THE SARANDONS – “LETTING ON”
A SPILL NORTH AMERICAN EXCLUSIVE VIDEO PREMIERE
Heartland Canadian indie rockers The Sarandons deliver defiant optimism on their debut full-length album Sightlines, a rich body of work replete with spirited rhythms, lustrous synths, punctuated guitars and delightfully rugged vocal harmonies, produced by Dan Hosh (Wild Rivers, City and Colour, Glorious Sons) at Double Car Recording and Trench Recordings in Toronto. The Sarandons have shared stages with Dakota Mill, Mattie Leon, Julie Title and more.
The Sarandons are the fully collaborative endeavor of Toronto music stalwarts Dave Suchon (vocals, guitar), Damian Coleman (bass, vocals), Edmund Cummings (keys, vocals), Craig Keeney (lead guitar) and Phil Skot (drums), who have been creating together in different projects for over a decade and a half.
Coming into view – hard on the heels of 2021’s Outrunning EP – The Sarandons’ Sightlines (out January 27) underscores the power of retrospection and resiliency, embracing discomfort as a means to move forward in a heartfelt journey of coming to terms with death, family and the imminent future. Though menaced by the heft of heartache, The Sarandons burn brightly with hard-won lyrics, gauzy guitars, stark countermelodies, and sparkling solos, carving out time and space for respite to succor existential dread.
Album opener “Letting On” cashes in with bristling honesty, soliloquizing in between blips of joy emitted from elated shrieks of pitch-shifted guitars: “Have you come for my ghost? / Are you here just to even the score? / Well you ain’t letting on / The only thing you’re thinking of / Just some higher law for you.”
“So Long” chews through all the doubt heretofore, anticipating a midlife breakthrough where Suchon sings, “It took me 10 years to remember / To realize which side I’m on,” as Craig Keeney acts casually in between wiry guitar solos akin to Albert Hammond Jr. and Phil Skot camps out with claves and a chilled out four-on-the-floor. It’s also plain to see why “Sightlines” is the title track, as Damian Coleman’s infectious, counterpoint basslines churn wistfully atop dance floor-ready grooves steeped in post-punk rhythms, and Keeney re-emerges with another blissfully blistering guitar solo to set said dance floor on fire, while Suchon screams, “take me back,” as if to say, “you reap what you sow.”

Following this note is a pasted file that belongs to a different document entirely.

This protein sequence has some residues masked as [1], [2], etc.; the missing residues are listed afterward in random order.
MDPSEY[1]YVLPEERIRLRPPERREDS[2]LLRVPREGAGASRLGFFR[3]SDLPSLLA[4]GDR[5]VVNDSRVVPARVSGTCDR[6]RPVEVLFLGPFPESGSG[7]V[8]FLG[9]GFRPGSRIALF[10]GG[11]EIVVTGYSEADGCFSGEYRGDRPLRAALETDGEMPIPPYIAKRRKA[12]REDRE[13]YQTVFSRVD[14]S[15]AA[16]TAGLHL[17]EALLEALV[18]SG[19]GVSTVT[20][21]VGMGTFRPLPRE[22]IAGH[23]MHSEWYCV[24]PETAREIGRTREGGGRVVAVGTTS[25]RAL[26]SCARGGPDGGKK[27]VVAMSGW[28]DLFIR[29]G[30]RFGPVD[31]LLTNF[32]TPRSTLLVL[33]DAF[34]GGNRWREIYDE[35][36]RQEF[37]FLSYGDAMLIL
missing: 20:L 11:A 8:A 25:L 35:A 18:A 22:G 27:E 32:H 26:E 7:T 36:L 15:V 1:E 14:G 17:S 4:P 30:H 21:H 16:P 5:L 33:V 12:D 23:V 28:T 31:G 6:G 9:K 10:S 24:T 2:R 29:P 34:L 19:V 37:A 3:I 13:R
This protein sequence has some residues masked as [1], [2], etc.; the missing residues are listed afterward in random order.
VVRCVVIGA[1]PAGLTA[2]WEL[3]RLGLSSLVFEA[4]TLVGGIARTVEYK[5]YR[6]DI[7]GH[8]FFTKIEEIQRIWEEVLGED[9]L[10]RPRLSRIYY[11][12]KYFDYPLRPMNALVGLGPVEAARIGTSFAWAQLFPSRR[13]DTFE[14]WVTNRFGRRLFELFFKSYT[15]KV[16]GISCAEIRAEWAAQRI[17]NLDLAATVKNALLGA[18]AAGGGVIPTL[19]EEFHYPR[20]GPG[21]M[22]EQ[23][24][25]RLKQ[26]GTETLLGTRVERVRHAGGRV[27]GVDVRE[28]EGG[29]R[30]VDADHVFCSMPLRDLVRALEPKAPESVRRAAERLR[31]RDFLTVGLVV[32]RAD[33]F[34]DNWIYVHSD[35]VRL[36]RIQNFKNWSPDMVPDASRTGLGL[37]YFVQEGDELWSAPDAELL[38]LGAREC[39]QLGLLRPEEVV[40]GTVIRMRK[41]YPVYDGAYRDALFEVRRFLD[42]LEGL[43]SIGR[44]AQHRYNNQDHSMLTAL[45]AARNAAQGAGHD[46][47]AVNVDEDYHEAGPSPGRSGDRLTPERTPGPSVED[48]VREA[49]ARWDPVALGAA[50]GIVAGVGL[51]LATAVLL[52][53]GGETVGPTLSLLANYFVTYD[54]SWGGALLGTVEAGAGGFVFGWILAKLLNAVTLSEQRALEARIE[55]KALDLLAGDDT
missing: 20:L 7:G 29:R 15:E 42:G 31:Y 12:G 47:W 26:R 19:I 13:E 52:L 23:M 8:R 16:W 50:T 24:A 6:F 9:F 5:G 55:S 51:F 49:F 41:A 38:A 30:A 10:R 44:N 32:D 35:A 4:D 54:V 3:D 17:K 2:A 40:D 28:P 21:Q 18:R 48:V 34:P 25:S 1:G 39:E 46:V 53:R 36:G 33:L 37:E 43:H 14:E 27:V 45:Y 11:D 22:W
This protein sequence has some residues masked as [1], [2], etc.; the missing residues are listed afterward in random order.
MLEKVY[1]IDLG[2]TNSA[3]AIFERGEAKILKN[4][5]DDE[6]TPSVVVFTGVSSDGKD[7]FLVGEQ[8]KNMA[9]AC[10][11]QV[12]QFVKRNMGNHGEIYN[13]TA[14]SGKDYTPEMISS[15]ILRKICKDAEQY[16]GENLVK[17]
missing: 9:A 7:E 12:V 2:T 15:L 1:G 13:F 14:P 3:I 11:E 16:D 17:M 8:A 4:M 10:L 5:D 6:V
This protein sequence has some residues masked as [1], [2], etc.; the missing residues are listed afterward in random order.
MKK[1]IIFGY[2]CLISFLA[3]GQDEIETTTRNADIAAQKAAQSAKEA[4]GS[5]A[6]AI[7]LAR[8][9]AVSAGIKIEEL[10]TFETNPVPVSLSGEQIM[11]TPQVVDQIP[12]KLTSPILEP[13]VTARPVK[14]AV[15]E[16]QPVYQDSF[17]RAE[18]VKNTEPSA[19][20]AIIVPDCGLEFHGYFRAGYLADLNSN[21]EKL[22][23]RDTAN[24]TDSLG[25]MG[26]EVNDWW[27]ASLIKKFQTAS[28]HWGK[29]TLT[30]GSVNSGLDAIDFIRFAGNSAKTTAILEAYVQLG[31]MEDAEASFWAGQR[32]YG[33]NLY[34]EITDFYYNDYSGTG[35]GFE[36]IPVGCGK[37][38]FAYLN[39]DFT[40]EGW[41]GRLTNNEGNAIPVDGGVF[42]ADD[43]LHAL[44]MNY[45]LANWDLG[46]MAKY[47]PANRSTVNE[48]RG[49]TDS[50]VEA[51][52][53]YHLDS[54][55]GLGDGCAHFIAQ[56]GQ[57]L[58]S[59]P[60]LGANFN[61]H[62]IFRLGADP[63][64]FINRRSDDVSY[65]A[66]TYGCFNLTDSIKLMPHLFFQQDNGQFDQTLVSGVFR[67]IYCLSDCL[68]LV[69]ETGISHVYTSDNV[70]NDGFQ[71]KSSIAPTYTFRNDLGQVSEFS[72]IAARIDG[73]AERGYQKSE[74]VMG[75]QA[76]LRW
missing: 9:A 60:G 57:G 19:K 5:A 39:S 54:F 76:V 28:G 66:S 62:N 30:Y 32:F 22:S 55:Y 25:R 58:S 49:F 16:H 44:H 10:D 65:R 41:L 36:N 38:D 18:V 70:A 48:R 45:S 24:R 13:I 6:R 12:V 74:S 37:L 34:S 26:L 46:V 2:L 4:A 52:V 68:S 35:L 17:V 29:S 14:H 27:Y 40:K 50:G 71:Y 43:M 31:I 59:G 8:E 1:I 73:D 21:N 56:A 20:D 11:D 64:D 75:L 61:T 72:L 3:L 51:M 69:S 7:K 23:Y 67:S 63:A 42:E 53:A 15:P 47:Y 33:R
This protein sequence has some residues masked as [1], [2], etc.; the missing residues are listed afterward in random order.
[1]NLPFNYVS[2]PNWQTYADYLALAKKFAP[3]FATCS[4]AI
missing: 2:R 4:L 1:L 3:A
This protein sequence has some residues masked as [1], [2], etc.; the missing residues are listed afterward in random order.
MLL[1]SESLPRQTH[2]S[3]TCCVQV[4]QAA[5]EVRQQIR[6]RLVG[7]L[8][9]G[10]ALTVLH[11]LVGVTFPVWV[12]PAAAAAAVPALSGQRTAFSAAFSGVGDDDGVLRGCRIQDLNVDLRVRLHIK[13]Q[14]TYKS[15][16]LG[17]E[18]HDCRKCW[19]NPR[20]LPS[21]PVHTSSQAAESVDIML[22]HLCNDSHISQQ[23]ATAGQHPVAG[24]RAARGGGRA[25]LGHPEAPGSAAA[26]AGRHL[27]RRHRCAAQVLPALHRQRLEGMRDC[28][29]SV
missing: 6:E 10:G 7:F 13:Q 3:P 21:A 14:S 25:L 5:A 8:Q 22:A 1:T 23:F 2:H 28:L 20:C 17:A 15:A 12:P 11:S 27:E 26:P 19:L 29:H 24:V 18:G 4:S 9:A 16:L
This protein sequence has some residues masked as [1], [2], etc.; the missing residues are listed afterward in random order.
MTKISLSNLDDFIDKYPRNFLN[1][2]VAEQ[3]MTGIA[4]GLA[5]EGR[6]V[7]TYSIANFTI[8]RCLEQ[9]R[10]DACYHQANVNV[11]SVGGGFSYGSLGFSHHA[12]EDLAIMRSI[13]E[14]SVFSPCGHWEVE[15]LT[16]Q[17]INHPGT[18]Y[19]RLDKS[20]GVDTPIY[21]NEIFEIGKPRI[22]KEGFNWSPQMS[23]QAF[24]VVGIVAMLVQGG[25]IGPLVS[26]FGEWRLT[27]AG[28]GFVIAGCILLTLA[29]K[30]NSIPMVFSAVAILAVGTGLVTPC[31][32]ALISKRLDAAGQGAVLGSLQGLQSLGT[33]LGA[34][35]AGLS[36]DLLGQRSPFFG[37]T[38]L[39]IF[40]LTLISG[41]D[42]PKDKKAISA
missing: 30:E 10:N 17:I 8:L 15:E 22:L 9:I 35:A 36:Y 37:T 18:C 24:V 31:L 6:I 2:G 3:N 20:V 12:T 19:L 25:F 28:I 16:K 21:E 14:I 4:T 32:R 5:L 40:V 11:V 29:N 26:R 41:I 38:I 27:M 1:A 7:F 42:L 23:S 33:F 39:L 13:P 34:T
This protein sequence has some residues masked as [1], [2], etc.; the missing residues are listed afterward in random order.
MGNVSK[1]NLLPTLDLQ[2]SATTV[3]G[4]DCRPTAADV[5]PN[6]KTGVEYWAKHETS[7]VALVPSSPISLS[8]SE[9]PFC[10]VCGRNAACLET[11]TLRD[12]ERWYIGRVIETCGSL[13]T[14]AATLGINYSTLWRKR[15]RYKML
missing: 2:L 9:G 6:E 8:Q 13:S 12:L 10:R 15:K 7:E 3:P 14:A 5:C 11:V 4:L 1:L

Elsewhere on the record, nuanced roots music and honky-tonk charm worms its way into the heart of tracks like “State to State” and “Too Many Whiskies,” where careful deliberation and complacency go to die; despite Cummings’ best efforts to lift spirits with bouncy, yet understated piano, not unlike Sky Blue Sky-era Mikael Jorgensen of Wilco, unspoken truths begin to caramelize – as fate would have it – baked in years upon years of doubt and entropy. The end result amounts to an album that capitalizes on melancholia and the strengths of nostalgia, parsing absolutes by way of unrelenting notions of a predetermined lifestyle, where the narrator considers death in lieu of growth for a very brief moment.
“Maybe that’s a part of some of the reflection I’ve done over the last year,” says Suchon. “Coming to grips with autonomy. There was definitely something that shook loose in me. Why shouldn’t I be happy and who but me is responsible for creating that happiness? Why shouldn’t everyone be fully realized and allow themselves to find their own path?”
The irony is rich with songs like “Headlights in the Day,” with “shadows slipping past” in dreams untold, as the narrative comes to a close, and lyrics like “being returned as bits and pieces to you, honey” beg the question, “what kind of path have I lead for years on end, without ever asking any questions at all?”
“‘Letting On’ was one of those rare instances where a song just kinda flowed out – words and all. It emerged fully formed late one night in 2018 and sat on the shelf for years. Our producer, Dan Hosh, heard it and really liked it. He presented a compelling vision for how to cut it and we laid it down live off the floor, as one of the first tracks on Sightlines. It’s an intentionally simple approach that gives plenty of space around the bass, drums and melody. The sort of openness leaves lots of room for the guitar and piano adornments in the verses.
The themes of change, divergence and evolution, and how that measures up in the eyes of others are picked up perfectly in Ryan’s video where we first experience the carnival through the eyes of the protagonist, dissolving into a distorted reality, only to finally reveal what everyone else was actually seeing all along.” – David Suchon
Release Date: January 27, 2023